Ludwig-Maximilians-Universität München  

  Dead Sociologists Society


Erving Goffman (1922-1982)













Erving Goffman: a symbolic interactionist?

(von Horst J. Helle; in: Tomasi, Luigi (Hg.): The tradition of the Chicago School of Sociology, England: Ashgate Publishing Limited; USA: Ashgate Publishing Company, 1998, S. 179-191)

1. The theoretical approach of Erving Goffman

Somewhere in London a pedestrian is surprised by three men running at top speed. Next the pedestrian observes that the men are being chased by the police. Spontaneously our pedestrian raises his walking stick and with it hits one of the fleeing criminals over the head. The man struck in that fashion collapses and is then taken to a hospital. This very spontaneous pedestrian did not know that he had become witness to a movie scene and that in front of the running cameras the chase after criminals was being merely enacted. Upon his release from the hospital, the actor reports that he considers what happened "an occupational hazard". He will have insurance coverage because he received the injury while doing his job.[1] This is one of the examples that Erving Goffman uses in his book, Frame Analysis, to demonstrate different definitions of situations. From the perspective of the pedestrian there is a real chase after criminals. From the perspective of the injured actor it is the dramatization of a chase, and finally when he is released from the hospital the same actor defines what happened as an occupational hazard.

Frame Analysis, a significant theoretical book by Erving Goffman, is full of such striking episodes. It bears the subtitle, an Essay on the Organization of Experience. Goffman is considered by many as one of the most influential representatives of symbolic interaction theory. Others dispute that label, but there appears to be agreement that his thinking as a sociologist and anthropologist identify him as a prominent member of the Chicago School.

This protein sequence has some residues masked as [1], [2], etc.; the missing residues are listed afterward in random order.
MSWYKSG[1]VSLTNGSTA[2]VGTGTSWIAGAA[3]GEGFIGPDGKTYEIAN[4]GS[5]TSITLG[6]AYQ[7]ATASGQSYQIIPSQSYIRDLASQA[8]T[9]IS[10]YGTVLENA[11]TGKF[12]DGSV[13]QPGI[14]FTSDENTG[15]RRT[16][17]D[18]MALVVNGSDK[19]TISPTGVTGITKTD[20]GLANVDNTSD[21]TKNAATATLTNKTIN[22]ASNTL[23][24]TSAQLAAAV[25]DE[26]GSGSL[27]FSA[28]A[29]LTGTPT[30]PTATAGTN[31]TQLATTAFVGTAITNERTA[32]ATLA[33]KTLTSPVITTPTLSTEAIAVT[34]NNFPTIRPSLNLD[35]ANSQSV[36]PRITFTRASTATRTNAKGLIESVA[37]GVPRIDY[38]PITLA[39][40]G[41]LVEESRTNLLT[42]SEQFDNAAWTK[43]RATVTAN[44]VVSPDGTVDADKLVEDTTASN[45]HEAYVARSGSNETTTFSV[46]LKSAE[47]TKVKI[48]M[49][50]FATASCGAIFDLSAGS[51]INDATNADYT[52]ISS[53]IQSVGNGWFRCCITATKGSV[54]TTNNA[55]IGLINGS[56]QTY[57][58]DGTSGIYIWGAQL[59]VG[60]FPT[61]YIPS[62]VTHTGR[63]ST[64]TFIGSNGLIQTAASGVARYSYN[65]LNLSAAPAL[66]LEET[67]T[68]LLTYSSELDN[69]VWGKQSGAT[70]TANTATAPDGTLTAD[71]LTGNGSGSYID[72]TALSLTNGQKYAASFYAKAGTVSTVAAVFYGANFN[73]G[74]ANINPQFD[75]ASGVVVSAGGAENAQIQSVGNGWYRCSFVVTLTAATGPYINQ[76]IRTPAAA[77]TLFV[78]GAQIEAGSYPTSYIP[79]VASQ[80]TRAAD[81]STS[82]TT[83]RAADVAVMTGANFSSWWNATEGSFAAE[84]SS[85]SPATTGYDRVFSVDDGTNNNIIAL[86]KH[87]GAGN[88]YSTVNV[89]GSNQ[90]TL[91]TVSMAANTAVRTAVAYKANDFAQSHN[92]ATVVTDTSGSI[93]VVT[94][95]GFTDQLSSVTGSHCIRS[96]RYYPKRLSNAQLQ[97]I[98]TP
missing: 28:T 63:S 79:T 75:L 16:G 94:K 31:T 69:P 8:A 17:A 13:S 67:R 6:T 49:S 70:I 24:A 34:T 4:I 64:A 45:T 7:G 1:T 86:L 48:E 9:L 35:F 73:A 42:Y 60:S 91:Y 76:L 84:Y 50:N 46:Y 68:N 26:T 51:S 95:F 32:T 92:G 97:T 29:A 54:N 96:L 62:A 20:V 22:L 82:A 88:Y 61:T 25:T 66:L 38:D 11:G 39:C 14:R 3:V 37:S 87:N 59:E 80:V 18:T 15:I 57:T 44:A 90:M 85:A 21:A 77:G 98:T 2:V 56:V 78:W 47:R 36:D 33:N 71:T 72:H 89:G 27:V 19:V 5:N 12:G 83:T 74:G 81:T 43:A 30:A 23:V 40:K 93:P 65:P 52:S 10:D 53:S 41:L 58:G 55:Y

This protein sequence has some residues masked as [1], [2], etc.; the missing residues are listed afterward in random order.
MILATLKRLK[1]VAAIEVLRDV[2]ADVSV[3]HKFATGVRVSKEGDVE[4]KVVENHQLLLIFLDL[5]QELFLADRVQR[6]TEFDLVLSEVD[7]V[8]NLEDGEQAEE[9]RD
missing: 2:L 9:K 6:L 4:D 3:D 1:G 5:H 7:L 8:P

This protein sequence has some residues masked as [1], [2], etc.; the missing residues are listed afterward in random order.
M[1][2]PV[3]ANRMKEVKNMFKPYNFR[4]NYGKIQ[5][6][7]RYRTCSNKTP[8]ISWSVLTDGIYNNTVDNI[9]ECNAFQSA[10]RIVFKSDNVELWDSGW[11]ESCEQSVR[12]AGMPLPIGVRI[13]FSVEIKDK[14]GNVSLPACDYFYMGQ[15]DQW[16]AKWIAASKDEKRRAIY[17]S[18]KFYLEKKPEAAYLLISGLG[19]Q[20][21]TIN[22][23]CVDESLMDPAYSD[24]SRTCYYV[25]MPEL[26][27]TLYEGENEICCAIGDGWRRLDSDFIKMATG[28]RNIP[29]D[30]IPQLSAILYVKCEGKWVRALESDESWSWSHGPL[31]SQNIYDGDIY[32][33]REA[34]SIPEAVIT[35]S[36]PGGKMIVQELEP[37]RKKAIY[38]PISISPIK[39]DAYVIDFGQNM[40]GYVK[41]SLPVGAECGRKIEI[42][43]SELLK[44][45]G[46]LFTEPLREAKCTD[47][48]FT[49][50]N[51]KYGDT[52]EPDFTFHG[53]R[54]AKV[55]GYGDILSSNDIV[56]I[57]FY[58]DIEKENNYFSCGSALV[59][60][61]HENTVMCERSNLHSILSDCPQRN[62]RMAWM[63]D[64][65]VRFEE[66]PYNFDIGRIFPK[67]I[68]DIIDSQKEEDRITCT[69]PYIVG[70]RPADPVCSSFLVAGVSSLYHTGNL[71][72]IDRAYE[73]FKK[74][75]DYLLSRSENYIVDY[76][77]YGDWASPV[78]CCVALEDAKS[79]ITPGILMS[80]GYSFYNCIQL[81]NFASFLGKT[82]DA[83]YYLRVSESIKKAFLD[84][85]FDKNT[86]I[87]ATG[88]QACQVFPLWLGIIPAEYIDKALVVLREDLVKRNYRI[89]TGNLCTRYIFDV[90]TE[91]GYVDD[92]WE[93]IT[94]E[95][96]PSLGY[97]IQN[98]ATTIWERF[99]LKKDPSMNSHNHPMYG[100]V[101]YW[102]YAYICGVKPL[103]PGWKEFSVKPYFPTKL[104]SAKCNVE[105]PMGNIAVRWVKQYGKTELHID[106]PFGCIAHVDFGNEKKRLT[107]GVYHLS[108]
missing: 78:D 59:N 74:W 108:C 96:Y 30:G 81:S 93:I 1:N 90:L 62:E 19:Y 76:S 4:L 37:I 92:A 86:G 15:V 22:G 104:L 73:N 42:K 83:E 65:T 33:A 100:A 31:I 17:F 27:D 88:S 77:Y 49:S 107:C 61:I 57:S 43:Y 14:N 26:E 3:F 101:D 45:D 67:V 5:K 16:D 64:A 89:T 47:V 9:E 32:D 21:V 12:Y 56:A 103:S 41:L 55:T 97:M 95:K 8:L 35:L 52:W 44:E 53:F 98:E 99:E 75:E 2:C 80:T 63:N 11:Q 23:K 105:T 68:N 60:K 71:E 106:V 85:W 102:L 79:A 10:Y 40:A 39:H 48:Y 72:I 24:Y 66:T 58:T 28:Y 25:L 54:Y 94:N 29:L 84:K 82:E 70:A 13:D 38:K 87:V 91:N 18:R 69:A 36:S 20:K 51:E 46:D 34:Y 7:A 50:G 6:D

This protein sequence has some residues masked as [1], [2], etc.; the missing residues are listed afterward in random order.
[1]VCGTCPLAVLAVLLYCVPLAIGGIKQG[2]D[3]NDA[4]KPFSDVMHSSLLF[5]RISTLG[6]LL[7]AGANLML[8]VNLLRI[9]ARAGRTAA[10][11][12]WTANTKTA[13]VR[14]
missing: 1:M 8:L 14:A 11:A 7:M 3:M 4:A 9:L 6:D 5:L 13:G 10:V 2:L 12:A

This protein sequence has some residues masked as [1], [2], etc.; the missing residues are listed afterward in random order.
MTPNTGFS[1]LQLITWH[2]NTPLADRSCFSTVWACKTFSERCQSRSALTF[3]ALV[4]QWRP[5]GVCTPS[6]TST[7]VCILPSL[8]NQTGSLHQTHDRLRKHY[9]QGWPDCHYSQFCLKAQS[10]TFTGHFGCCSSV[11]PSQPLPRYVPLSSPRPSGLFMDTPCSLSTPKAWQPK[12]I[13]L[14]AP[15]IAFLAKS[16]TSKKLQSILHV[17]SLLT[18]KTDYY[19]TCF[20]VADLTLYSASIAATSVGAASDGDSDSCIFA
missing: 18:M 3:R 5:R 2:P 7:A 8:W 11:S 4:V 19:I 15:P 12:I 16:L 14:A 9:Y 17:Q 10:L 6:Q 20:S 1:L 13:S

Goffman was born in Manville, in the province of Alberta, not far from Edmonton in Canada, on 11 June, 1922. After his undergraduate studies at the University of Toronto he earned a Master's degree at the University of Chicago in 1949 as well as his Ph.D. there in 1953. His first book, The Presentation of Self in Everyday Life, was published in 1956 and immediately earned Goffman recognition. The University of California, Berkeley, invited him to teach there in 1958, and he was promoted to the rank of professor at Berkeley in 1962. In 1968 he left Berkeley and joined the University of Pennsylvania in Philadelphia, though not its Department of Sociology but rather the Department of Anthropology. The faculty of sociology had voted fourteen to two against hiring him. In August 1981 Goffman assumed office as president of the American Sociological Association. Concerning his involvement Irwin Deutscher recalls: